The daughter of Thomas and Esther Eaton, Lucy was born in Wolverhampton in 1903. On 28 May 1903, Lucy was baptised at St Thomas’s parish church in Wednesfield. The family were living at 4 Court, 1 Rookery Street, Wednesfield, in 1911, along with Lucy’s three sisters Daisy, Dorothy and Mary Esther. Dorothy and Mary were twins. Unfortunately, Lucy’s older brother, Samuel Charles, had died in 1907. In 1912, Lucy’s parents had another set of twins, Minnie and Stanley, but unfortunately Minnie died not long after birh. In 1914, youngest sister, Nora was born.
By 1917, at the age of fourteen, Lucy was working as a helper in the Assembly Department at the Patent Axle Box Company’s Works, who were based in Wednesfield, at the junction of Hall Street and Well Lane. These were described as “controlled” works.
Lucy accidentally set herself on fire, and died on 23 June 1917, in Wolverhampton General Hospital at 8.20 am.
An inquest was held on 26 June 1917, which gave more details of the incident which resulted in Lucy’s death. On 22 June 1917, she
was wiping cartridge cases at the Patent Axle Box, Wednesfield when by some means her clothes caught fire. the flames were put out, and she was taken to General Hospital where she died at 8.20 am 23rd inst.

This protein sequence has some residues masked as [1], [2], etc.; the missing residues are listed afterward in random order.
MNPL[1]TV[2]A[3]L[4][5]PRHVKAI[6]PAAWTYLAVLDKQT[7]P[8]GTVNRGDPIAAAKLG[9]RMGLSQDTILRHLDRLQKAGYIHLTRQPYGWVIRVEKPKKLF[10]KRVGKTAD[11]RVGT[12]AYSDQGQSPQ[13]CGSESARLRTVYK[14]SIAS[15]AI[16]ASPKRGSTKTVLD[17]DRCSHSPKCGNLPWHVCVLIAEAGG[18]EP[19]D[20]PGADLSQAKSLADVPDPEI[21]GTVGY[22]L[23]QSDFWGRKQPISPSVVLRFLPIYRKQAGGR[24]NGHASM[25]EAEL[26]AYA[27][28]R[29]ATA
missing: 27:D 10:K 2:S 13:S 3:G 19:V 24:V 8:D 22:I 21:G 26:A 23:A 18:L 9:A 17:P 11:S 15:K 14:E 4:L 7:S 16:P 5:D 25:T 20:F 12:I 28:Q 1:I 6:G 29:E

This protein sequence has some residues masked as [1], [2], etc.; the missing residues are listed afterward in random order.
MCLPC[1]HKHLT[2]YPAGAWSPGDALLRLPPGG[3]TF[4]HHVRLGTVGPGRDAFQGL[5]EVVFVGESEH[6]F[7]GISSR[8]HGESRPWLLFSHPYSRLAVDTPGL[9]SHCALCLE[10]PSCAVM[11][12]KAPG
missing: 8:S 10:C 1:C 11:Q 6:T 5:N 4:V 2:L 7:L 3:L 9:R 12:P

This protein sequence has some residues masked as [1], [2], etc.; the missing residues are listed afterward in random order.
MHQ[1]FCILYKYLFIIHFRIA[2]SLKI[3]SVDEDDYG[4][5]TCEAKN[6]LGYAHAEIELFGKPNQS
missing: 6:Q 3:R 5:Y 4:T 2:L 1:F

A fellow assembler, Edith Ward, who lived at 65 Prestwood Road, gave evidence to the inquest.
She was wiping cartridges with an engine wiper. The cartridges are worked in turps, and then wiped with the engine wiper. She went near to the stove with the cloth, and the cloth caught fire. There was a small quantity of fire which was left by the right hand. When the wiper caught fire she wiped it down her overall. The overall was saturated with turpentine and a blaze sprung up. She got badly burnt.
Edith stated that there was not normally a fire there, as the employees usually had their meals in the mess room. She could not account for Lucy going near the fire with the turpentine.
William Hayes, the charge hand in the room adjoining the Assembly Room stated how he saw Lucy in flames and threw bags on to douse them. He stated that the fire had been left on by the night people. Works manager James Morris undertook to remove the stove altogether and to ensure that no fire would be allowed there in future.
The coroner’s verdict was accidental death, from shock caused by the burns. A report about the tragic incident appeared in the Express & Star on 26 June 1917. York Minster has a memorial to 1,400 women of the British Empire who lost their lives during the First World War, and Lucy’s name is inscribed here.